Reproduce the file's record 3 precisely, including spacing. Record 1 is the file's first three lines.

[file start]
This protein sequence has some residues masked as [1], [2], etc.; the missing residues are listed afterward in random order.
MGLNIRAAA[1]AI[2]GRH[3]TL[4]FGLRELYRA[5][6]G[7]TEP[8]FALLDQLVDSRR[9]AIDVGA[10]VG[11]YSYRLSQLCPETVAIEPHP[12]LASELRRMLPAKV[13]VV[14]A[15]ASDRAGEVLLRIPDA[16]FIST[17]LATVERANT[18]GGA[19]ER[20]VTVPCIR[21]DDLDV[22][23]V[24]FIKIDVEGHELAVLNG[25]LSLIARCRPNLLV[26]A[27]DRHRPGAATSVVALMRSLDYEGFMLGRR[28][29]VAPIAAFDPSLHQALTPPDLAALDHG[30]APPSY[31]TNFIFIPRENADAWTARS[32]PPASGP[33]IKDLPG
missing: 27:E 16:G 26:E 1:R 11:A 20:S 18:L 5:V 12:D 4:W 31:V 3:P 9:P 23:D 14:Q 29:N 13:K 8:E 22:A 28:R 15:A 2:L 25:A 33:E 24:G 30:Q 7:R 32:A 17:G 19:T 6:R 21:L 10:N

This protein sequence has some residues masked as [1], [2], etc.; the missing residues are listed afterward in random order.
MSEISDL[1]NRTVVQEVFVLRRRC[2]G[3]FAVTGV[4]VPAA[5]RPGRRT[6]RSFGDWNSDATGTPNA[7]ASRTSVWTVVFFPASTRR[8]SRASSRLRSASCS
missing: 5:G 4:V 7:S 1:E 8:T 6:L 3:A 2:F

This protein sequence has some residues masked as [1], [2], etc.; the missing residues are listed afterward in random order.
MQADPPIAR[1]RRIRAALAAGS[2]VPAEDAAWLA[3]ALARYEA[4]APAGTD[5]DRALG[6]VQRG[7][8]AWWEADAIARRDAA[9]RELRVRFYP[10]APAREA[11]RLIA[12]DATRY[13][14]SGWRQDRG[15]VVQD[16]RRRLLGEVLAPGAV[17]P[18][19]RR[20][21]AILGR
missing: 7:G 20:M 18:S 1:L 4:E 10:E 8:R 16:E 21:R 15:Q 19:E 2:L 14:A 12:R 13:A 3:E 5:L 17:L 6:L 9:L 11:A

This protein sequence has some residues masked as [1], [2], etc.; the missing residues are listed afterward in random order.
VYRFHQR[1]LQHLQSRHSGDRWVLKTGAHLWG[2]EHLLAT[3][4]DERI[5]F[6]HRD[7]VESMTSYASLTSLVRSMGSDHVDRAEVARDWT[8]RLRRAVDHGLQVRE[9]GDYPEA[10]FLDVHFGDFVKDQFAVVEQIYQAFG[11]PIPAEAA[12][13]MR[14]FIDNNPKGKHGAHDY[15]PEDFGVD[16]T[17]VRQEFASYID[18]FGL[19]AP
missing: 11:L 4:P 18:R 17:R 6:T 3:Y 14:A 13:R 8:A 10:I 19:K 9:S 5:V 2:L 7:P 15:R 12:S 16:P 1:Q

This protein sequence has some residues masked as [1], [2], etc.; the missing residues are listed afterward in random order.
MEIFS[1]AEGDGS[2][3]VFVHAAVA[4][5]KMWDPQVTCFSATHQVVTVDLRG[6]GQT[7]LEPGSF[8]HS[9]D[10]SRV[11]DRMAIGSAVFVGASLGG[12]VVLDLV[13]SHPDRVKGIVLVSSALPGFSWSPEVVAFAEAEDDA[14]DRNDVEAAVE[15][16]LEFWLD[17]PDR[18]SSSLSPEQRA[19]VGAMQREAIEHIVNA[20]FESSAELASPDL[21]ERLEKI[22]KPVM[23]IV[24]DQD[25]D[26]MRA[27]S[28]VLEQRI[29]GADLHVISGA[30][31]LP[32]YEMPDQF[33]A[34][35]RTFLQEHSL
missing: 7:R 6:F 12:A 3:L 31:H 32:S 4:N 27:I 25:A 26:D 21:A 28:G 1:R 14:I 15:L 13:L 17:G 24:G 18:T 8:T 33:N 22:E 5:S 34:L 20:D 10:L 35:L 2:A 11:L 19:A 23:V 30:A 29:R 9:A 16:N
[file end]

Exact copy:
This protein sequence has some residues masked as [1], [2], etc.; the missing residues are listed afterward in random order.
MQADPPIAR[1]RRIRAALAAGS[2]VPAEDAAWLA[3]ALARYEA[4]APAGTD[5]DRALG[6]VQRG[7][8]AWWEADAIARRDAA[9]RELRVRFYP[10]APAREA[11]RLIA[12]DATRY[13][14]SGWRQDRG[15]VVQD[16]RRRLLGEVLAPGAV[17]P[18][19]RR[20][21]AILGR
missing: 7:G 20:M 18:S 1:L 4:E 10:E 8:R 16:E 21:R 15:Q 19:E 2:L 14:A 12:R 13:A 3:E 5:L 17:L 6:L 9:L 11:A